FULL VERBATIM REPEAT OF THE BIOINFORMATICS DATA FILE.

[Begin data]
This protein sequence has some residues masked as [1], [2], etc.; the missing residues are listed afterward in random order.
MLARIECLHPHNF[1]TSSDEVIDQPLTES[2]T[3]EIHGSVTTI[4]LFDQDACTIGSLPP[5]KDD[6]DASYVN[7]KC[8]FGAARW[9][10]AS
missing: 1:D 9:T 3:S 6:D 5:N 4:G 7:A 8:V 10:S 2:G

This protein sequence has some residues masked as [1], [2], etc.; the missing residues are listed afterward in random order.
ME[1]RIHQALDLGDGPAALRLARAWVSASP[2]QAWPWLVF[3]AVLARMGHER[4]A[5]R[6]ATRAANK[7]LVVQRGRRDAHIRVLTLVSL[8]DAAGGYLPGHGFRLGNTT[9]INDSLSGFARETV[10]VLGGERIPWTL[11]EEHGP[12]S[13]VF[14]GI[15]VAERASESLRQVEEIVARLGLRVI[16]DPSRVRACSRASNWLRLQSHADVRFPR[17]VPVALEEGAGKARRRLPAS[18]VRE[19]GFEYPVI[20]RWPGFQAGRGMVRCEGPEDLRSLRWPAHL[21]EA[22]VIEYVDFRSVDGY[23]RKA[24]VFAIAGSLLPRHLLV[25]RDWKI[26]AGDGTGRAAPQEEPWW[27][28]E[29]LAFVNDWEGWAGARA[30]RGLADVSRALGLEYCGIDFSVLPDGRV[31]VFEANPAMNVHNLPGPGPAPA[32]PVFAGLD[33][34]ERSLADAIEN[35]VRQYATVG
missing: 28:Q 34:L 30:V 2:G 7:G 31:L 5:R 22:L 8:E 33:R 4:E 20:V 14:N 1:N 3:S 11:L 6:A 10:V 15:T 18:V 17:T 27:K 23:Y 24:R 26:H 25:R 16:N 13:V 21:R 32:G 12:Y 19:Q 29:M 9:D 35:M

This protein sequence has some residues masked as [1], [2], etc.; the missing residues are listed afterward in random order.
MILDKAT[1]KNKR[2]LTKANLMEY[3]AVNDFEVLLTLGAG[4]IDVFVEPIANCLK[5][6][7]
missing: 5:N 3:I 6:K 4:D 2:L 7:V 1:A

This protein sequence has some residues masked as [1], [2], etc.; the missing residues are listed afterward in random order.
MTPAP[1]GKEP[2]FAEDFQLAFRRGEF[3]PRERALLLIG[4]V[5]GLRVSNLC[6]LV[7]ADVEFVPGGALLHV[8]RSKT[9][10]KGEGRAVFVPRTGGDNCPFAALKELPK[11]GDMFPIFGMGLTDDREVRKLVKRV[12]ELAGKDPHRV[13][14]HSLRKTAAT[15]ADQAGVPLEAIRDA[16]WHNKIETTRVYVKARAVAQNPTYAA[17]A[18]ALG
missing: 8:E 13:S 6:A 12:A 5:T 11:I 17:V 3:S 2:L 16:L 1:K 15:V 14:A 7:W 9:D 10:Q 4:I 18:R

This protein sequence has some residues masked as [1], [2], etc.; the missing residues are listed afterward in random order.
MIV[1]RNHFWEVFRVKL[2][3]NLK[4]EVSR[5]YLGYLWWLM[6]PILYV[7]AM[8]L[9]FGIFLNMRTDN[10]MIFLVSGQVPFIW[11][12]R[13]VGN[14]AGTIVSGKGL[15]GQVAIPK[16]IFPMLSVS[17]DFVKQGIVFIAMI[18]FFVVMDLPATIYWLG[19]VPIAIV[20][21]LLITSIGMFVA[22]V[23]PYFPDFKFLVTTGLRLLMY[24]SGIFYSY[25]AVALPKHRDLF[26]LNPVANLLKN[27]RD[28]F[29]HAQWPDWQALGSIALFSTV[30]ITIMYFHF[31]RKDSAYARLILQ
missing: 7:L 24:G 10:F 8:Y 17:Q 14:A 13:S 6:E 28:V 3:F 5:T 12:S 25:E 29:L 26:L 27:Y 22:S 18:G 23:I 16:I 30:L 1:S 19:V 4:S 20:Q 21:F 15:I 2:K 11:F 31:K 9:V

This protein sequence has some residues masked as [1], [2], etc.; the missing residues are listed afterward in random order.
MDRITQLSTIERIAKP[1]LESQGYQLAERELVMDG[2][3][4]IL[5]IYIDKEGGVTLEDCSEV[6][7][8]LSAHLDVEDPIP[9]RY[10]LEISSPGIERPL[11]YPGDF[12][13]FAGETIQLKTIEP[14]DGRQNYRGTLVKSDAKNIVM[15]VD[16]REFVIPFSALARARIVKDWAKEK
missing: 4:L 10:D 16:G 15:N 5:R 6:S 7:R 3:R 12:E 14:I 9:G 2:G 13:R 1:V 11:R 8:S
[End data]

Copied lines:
This protein sequence has some residues masked as [1], [2], etc.; the missing residues are listed afterward in random order.
MLARIECLHPHNF[1]TSSDEVIDQPLTES[2]T[3]EIHGSVTTI[4]LFDQDACTIGSLPP[5]KDD[6]DASYVN[7]KC[8]FGAARW[9][10]AS
missing: 1:D 9:T 3:S 6:D 5:N 4:G 7:A 8:V 10:S 2:G

This protein sequence has some residues masked as [1], [2], etc.; the missing residues are listed afterward in random order.
ME[1]RIHQALDLGDGPAALRLARAWVSASP[2]QAWPWLVF[3]AVLARMGHER[4]A[5]R[6]ATRAANK[7]LVVQRGRRDAHIRVLTLVSL[8]DAAGGYLPGHGFRLGNTT[9]INDSLSGFARETV[10]VLGGERIPWTL[11]EEHGP[12]S[13]VF[14]GI[15]VAERASESLRQVEEIVARLGLRVI[16]DPSRVRACSRASNWLRLQSHADVRFPR[17]VPVALEEGAGKARRRLPAS[18]VRE[19]GFEYPVI[20]RWPGFQAGRGMVRCEGPEDLRSLRWPAHL[21]EA[22]VIEYVDFRSVDGY[23]RKA[24]VFAIAGSLLPRHLLV[25]RDWKI[26]AGDGTGRAAPQEEPWW[27][28]E[29]LAFVNDWEGWAGARA[30]RGLADVSRALGLEYCGIDFSVLPDGRV[31]VFEANPAMNVHNLPGPGPAPA[32]PVFAGLD[33][34]ERSLADAIEN[35]VRQYATVG
missing: 28:Q 34:L 30:V 2:G 7:G 31:L 5:R 22:L 8:E 33:R 4:E 20:V 14:N 1:N 3:S 11:L 6:A 10:V 15:T 18:V 17:T 27:K 23:Y 24:R 26:H 25:R 16:N 13:V 21:R 32:G 12:Y 19:Q 29:M 9:D 35:M

This protein sequence has some residues masked as [1], [2], etc.; the missing residues are listed afterward in random order.
MILDKAT[1]KNKR[2]LTKANLMEY[3]AVNDFEVLLTLGAG[4]IDVFVEPIANCLK[5][6][7]
missing: 5:N 3:I 6:K 4:D 2:L 7:V 1:A

This protein sequence has some residues masked as [1], [2], etc.; the missing residues are listed afterward in random order.
MTPAP[1]GKEP[2]FAEDFQLAFRRGEF[3]PRERALLLIG[4]V[5]GLRVSNLC[6]LV[7]ADVEFVPGGALLHV[8]RSKT[9][10]KGEGRAVFVPRTGGDNCPFAALKELPK[11]GDMFPIFGMGLTDDREVRKLVKRV[12]ELAGKDPHRV[13][14]HSLRKTAAT[15]ADQAGVPLEAIRDA[16]WHNKIETTRVYVKARAVAQNPTYAA[17]A[18]ALG
missing: 8:E 13:S 6:A 12:A 5:T 11:I 17:V 3:S 2:L 16:L 1:K 15:V 14:A 7:W 9:D 10:Q 4:I 18:R

This protein sequence has some residues masked as [1], [2], etc.; the missing residues are listed afterward in random order.
MIV[1]RNHFWEVFRVKL[2][3]NLK[4]EVSR[5]YLGYLWWLM[6]PILYV[7]AM[8]L[9]FGIFLNMRTDN[10]MIFLVSGQVPFIW[11][12]R[13]VGN[14]AGTIVSGKGL[15]GQVAIPK[16]IFPMLSVS[17]DFVKQGIVFIAMI[18]FFVVMDLPATIYWLG[19]VPIAIV[20][21]LLITSIGMFVA[22]V[23]PYFPDFKFLVTTGLRLLMY[24]SGIFYSY[25]AVALPKHRDLF[26]LNPVANLLKN[27]RD[28]F[29]HAQWPDWQALGSIALFSTV[30]ITIMYFHF[31]RKDSAYARLILQ
missing: 7:L 24:G 10:F 8:Y 17:Q 14:A 13:S 6:E 28:V 3:F 5:T 12:S 25:E 29:L 26:L 27:Y 22:S 18:G 23:I 16:I 30:L 1:S 19:V 4:S 20:Q 21:F 15:I 2:K 11:F 31:K 9:V

This protein sequence has some residues masked as [1], [2], etc.; the missing residues are listed afterward in random order.
MDRITQLSTIERIAKP[1]LESQGYQLAERELVMDG[2][3][4]IL[5]IYIDKEGGVTLEDCSEV[6][7][8]LSAHLDVEDPIP[9]RY[10]LEISSPGIERPL[11]YPGDF[12][13]FAGETIQLKTIEP[14]DGRQNYRGTLVKSDAKNIVM[15]VD[16]REFVIPFSALARARIVKDWAKEK
missing: 4:L 10:D 16:G 15:N 5:R 6:S 7:R 3:R 12:E 14:I 9:G 2:G 13:R 1:V 11:R 8:S